Six Sigma and more:
Pete Seeger at 90: His example still rings true
As I was watching the televised broadcast of Pete Seeger’s 90th birthday party celebration at Madison Square Garden, I suddenly realized how much Pete has to teach us about Six Sigma and leadership. The feeling was welling up in me, but when he got the audience at the Garden to sing “Amazing Grace” in three-part harmony by simply dividing up the room into three parts, giving each part a note to start on, providing words from time to time, and asking them to sing, my heart nearly burst.
After the show was over, I considered why he has become such a presence in our country and even around the world. Of course, there’s the music and the activism but it somehow seems more than that. I think he exemplifies good leadership. I think he does three things:
- He speaks the truth.
- He trusts the people.
- He stays the course.
Let’s explore each of these roles.
The three best known songs he wrote, “Where Have All the Flowers Gone?”, “If I Had a Hammer”, and “Turn, Turn, Turn” pretty well capture his truth. His participation in Martin Luther King’s March on Washington brought the civil rights anthem, “We Shall Overcome,” to a central place in America’s civil rights movement. His truth has been in support of workers’ rights, civil rights, international disarmament, and the environment... these are big issues.
But there is evidence that he understands what is essential to all of us as we speak our truth. Our truth is only part of the larger truth. We must continually listen to what may amend or, indeed, turn around our truth. While Seeger embraced Communism in the early 1940s, once he realized what a brutal dictator Stalin was, he left the party. As his truth evolved, he spoke it by writing, performing, demonstrating, and just plain speaking out.
His trust of the people is what started this whole column for me as he trusted the audience in Madison Square Garden to sing “Amazing Grace” in three-part harmony. But his trust was larger than that event. His whole career trusted that the people would support someone who goes against the grain. He has advocated for workers when traditional leadership said everything is fine for the workers. He has advocated for African Americans when traditional leadership said they should just stay where they belong. He has advocated for peace in the midst of our government’s race toward war. And he has advocated for the environment when both business and governmental leaders said we can’t afford to take care of the environment. The people bought his records and attended his concerts. Given his voice, they felt empowered to use their own.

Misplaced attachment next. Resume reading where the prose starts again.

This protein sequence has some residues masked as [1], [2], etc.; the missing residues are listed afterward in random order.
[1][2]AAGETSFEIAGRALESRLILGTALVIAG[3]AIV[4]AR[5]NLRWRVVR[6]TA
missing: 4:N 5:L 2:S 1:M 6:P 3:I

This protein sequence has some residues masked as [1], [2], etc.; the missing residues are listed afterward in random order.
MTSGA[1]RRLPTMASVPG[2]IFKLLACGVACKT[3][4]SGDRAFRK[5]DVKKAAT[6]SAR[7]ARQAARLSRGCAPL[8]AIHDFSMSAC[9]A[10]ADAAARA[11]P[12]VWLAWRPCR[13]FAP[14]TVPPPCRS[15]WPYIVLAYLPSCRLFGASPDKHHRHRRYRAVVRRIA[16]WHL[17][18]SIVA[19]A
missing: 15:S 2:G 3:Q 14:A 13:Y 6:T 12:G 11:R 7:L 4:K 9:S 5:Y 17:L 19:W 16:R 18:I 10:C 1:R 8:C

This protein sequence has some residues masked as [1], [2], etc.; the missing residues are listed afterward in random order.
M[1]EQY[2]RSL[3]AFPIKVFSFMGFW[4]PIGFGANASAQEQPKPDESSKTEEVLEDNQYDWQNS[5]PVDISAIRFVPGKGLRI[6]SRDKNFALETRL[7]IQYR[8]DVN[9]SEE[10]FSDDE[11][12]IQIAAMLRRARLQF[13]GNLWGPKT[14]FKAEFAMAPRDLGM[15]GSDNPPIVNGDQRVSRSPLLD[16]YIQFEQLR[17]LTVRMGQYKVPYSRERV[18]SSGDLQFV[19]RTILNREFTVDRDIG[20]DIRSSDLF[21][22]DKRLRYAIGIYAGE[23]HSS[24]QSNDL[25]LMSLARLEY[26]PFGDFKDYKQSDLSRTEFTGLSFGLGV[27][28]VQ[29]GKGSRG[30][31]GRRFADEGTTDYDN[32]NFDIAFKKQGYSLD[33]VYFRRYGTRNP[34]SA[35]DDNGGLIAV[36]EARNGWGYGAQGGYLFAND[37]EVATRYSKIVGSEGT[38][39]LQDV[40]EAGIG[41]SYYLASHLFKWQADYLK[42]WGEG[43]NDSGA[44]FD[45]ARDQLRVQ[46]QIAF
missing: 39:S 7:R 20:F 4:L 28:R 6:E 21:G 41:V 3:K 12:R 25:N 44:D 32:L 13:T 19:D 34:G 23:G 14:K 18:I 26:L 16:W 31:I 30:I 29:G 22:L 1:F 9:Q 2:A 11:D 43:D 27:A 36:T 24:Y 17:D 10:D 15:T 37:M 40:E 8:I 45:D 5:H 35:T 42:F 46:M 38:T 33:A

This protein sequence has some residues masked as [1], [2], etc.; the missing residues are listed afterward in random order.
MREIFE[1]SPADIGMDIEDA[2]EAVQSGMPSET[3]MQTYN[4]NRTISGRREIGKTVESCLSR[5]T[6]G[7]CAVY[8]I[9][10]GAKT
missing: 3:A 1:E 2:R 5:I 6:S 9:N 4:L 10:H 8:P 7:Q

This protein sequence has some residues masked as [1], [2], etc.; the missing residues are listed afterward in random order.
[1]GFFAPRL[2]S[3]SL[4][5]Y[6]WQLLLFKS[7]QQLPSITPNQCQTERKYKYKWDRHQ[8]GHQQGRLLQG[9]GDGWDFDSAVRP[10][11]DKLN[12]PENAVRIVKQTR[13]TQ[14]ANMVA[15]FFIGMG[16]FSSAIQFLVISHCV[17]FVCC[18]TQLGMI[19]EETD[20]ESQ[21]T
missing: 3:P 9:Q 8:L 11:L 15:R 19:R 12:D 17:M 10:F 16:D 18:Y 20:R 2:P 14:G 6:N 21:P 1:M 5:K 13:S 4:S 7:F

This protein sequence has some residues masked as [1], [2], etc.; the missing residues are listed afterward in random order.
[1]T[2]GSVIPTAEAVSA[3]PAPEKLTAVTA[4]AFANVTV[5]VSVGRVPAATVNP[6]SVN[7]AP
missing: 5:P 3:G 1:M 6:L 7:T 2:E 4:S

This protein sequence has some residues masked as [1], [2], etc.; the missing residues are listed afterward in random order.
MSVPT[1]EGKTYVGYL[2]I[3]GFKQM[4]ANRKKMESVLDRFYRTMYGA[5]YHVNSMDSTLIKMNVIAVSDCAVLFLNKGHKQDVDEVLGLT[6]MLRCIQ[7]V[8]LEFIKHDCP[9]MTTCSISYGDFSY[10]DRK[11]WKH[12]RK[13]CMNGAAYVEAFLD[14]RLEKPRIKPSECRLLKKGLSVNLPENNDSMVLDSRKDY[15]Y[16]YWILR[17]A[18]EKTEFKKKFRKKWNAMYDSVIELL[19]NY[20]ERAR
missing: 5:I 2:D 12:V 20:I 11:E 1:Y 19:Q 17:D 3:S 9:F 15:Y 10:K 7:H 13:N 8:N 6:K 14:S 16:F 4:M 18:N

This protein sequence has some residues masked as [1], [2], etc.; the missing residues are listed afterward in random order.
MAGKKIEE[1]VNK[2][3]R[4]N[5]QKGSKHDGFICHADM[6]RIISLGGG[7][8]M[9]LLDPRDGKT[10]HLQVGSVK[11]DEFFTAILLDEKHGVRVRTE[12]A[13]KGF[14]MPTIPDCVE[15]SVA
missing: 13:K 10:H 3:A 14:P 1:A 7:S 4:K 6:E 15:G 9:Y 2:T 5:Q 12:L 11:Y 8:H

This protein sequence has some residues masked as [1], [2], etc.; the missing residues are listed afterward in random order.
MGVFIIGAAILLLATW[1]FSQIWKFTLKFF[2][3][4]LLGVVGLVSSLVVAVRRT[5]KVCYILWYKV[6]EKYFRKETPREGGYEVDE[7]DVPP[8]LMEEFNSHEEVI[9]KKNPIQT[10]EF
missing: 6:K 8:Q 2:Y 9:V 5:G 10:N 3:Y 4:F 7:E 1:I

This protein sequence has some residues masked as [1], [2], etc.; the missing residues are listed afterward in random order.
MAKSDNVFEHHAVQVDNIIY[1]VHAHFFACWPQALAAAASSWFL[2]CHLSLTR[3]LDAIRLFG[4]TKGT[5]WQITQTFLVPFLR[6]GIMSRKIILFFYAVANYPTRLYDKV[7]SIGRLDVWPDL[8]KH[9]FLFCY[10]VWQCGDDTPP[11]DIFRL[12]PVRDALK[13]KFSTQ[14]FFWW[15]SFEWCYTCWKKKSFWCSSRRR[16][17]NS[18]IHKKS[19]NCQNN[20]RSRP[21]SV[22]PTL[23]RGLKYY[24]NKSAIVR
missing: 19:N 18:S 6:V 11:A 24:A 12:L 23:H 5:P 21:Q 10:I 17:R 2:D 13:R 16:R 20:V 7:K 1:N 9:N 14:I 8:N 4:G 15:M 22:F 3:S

Although his ability to earn a living was greatly diminished when he was blacklisted in 1953 and sentenced to jail in 1962 because he refused to name personal and political associations before the House Un-American Activities Committee, he stayed the course. Seeger apparently started “speaking his truth” in the early 40’s and he’s still at it... that’s nearly 70 years. Bruce Springsteen, at Seeger’s birthday party, reflected on his observation at the inauguration of our county’s first African American President, where together Springsteen and Seeger sang “This Land is Your Land.” His observation was, “He (Seeger) outlasted the bastards.” It was a powerful birthday party.
So if you want to reinvigorate your Six Sigma effort, follow the lead of Pete Seeger:
- Speak your truth, but be sure your truth is large enough. It should be bigger than you, Six Sigma, or your organization. And remember that whatever it is, it is just part of the whole truth.
- Trust the people, and expect that, if your truth is wise, they will support you beyond your wildest dreams.
- Stay the course, because the important stuff takes a little while... but if it’s important enough it’s worth it.
As always, I treasure your thoughts. I’m at firstname.lastname@example.org.
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